Camille Styles

Life Lessons

How to Let Go of Negative Thoughts

February 23rd, 2017

We’ve all been hurt by others and situations — it’s part of life — and while the pain is often out of our control, I think it’s helpful to remember that we can control our response to it. Do we dwell and ruminate on the past… or do we learn what we can and then get back to the more important task of living our lives? I, for one, am a big fan of the latter, but sometimes it’s easier said than done. Since conflict and hurt is inevitable, I’ve been reading up on the topic of resiliency: why do some of us seem have an easier time bouncing back and moving on? Turns out that the experts have a lot to say on the topic, so keep scrolling for 12 ways to learn to let things go.

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  1. karin says:

    These ideas are coming just around the perfect time to work on my “letting go”. Excellent points and suggetions.

  2. Jennifer Rose Smith says:

    This is a great topic. Sometimes relationships are so unhealthy that we have to end them for good. But much more often we find ourselves looking for ways to cope with disappointment in relationships that we want to continue. For those situations, I’ve found that simply giving the relationship a bit of space can do wonders. Sometimes I realize that I need to “reclassify” the relationship in my mind. (Example: I thought this was a best friend/soul connection/true blue pal but she’s really more of a fun acquaintance.) Once I have my expectations in order, I feel more in control of the situation and am rarely disappointed by others.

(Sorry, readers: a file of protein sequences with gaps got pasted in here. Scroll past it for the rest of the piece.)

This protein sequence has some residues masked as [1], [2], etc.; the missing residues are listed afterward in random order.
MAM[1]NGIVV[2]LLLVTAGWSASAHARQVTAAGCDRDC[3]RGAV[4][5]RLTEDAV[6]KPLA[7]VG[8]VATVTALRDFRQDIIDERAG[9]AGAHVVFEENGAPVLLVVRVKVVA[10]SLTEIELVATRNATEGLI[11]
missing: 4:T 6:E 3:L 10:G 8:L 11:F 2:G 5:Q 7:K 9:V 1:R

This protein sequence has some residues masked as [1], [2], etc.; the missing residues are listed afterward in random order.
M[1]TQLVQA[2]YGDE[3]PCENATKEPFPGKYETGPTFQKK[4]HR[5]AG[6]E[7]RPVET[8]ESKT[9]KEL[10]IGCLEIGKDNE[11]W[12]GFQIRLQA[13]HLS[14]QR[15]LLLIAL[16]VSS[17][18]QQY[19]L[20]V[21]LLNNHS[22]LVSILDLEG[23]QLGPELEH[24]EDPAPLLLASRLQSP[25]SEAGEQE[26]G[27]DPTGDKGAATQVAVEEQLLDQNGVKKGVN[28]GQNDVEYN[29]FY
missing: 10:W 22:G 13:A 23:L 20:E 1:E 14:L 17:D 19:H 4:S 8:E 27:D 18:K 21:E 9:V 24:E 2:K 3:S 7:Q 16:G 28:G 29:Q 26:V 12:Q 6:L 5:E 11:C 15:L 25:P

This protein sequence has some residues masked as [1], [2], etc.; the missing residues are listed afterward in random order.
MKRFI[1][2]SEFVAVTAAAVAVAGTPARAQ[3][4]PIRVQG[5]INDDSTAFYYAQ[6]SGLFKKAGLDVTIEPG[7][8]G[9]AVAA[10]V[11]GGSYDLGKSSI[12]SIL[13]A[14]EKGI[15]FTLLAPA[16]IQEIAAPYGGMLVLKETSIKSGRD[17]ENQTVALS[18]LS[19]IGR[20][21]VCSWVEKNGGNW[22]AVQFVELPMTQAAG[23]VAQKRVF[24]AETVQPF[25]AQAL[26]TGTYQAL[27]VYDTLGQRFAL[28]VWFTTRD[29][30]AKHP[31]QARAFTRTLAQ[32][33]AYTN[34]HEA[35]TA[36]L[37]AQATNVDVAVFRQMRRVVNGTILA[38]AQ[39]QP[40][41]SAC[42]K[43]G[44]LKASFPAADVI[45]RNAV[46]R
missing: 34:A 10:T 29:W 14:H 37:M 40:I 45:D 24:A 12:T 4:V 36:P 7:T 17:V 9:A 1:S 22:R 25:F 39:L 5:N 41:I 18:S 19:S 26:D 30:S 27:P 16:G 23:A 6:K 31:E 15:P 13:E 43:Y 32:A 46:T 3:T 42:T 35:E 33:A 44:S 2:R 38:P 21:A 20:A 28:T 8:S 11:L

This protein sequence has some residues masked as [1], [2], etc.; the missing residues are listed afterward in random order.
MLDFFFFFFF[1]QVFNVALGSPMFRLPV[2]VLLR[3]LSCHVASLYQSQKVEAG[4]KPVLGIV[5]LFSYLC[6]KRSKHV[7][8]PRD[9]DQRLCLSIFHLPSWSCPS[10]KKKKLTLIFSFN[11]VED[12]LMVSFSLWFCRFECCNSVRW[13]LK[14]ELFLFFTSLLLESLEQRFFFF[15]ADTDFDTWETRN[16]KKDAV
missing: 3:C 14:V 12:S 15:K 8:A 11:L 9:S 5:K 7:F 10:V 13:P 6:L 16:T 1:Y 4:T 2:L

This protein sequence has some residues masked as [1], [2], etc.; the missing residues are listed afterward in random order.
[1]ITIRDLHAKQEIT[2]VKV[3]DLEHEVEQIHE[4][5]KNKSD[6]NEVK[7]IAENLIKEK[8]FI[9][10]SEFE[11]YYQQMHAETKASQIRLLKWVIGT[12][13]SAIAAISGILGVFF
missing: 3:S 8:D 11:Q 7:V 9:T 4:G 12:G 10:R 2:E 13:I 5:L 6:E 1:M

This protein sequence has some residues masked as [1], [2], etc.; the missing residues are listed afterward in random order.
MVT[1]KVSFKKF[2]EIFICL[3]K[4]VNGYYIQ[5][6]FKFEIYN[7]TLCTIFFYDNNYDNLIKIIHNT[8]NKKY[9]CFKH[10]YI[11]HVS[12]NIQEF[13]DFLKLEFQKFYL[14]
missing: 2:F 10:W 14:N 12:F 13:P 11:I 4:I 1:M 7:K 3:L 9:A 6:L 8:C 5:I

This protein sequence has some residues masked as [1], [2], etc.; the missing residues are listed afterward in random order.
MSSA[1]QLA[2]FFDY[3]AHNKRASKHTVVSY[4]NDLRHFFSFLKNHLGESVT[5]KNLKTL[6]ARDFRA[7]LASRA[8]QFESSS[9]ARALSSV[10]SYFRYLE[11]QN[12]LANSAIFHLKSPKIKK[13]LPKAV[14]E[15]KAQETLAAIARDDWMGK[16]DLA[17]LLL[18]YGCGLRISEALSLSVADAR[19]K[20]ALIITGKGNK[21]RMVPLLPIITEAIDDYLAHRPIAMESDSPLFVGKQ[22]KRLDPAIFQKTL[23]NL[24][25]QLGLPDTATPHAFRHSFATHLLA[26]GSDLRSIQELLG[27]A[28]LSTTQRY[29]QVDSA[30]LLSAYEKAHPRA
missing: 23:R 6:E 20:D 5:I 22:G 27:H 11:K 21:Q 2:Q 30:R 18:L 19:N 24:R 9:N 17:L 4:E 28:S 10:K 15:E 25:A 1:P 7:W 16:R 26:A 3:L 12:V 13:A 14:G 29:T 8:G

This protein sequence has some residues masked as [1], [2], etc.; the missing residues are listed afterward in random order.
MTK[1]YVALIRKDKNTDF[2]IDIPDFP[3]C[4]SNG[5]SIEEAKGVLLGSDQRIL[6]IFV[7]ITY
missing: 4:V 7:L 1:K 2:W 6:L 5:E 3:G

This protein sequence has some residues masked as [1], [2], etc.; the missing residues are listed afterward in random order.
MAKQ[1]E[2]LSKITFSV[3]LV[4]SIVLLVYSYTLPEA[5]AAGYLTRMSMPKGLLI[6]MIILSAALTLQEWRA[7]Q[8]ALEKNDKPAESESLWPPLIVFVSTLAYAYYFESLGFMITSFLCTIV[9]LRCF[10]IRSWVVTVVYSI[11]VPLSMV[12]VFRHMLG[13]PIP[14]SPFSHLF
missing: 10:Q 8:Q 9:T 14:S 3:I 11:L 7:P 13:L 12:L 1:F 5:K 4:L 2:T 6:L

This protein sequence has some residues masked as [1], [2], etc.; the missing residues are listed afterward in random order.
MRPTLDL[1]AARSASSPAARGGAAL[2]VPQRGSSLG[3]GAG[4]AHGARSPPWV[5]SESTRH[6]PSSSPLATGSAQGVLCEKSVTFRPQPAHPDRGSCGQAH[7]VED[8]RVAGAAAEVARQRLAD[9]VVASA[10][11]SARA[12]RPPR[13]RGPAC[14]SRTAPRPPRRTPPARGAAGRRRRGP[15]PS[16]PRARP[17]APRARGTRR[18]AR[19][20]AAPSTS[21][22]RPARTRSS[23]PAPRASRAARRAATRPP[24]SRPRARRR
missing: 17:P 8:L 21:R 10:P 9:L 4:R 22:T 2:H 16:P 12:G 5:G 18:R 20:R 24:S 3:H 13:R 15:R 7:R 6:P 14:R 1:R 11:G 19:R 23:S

3. Samantha Lee says:

    This is so relevant for me right now. I’ve been feeling hurt by some people’s actions – or lack of actions – lately and am trying so hard to work through it. Endorphins are REAL, and working out has been very helpful. Also, actively making the decision to let it go and live my life how I want to, regardless of others, is a practice that also really helps (when you are able to master it, haha). Relationships work both ways, and I’m trying my best to remind myself of that and to stop burning the candle only from my end. People who want to make the effort and be in your life, simply put, will.

  4. Della says:

    Samantha, that last comment is very wise. Hard to accept, but freeing in a way, too.

  5. Emma J. says:

    These are awesome, well-written and relevant tips, but a few years ago, I might have read #1 and #5 and assumed that because I couldn’t let go, couldn’t stop replaying something in my head, no matter how much I actually wanted to, that I simply wasn’t trying hard enough. To anyone else who feels like this, that no matter what they try, letting go becomes impossible, I encourage you to find a good therapist – it turns out that for me, those were symptoms of OCD. Excessive hand-washing and extreme organization were (luckily) never part of my life, but without those hallmarks, I never considered that my obsessive thoughts were actually a mental illness.

  6. Diana says:

    These are such good reminders to have! It’s so easy to have your head wrapped around one negative thought/experience but really, you just need to get outside of your head!

  7. Debe says:

    Awesome thoughts thank you for sharing!

  8. Lucy says:

    Great advice here 🙂 I suffer from anxiety and I definitely think it’s the choice to let go of painful situations, that is so difficult to do. In your mind, you feel like clinging on to something is almost essential but it’s self-sabotage and can become an obsession but certainly, getting active and channelling any negative energy into positive actions, are very helpful!
    Life inside the Locket

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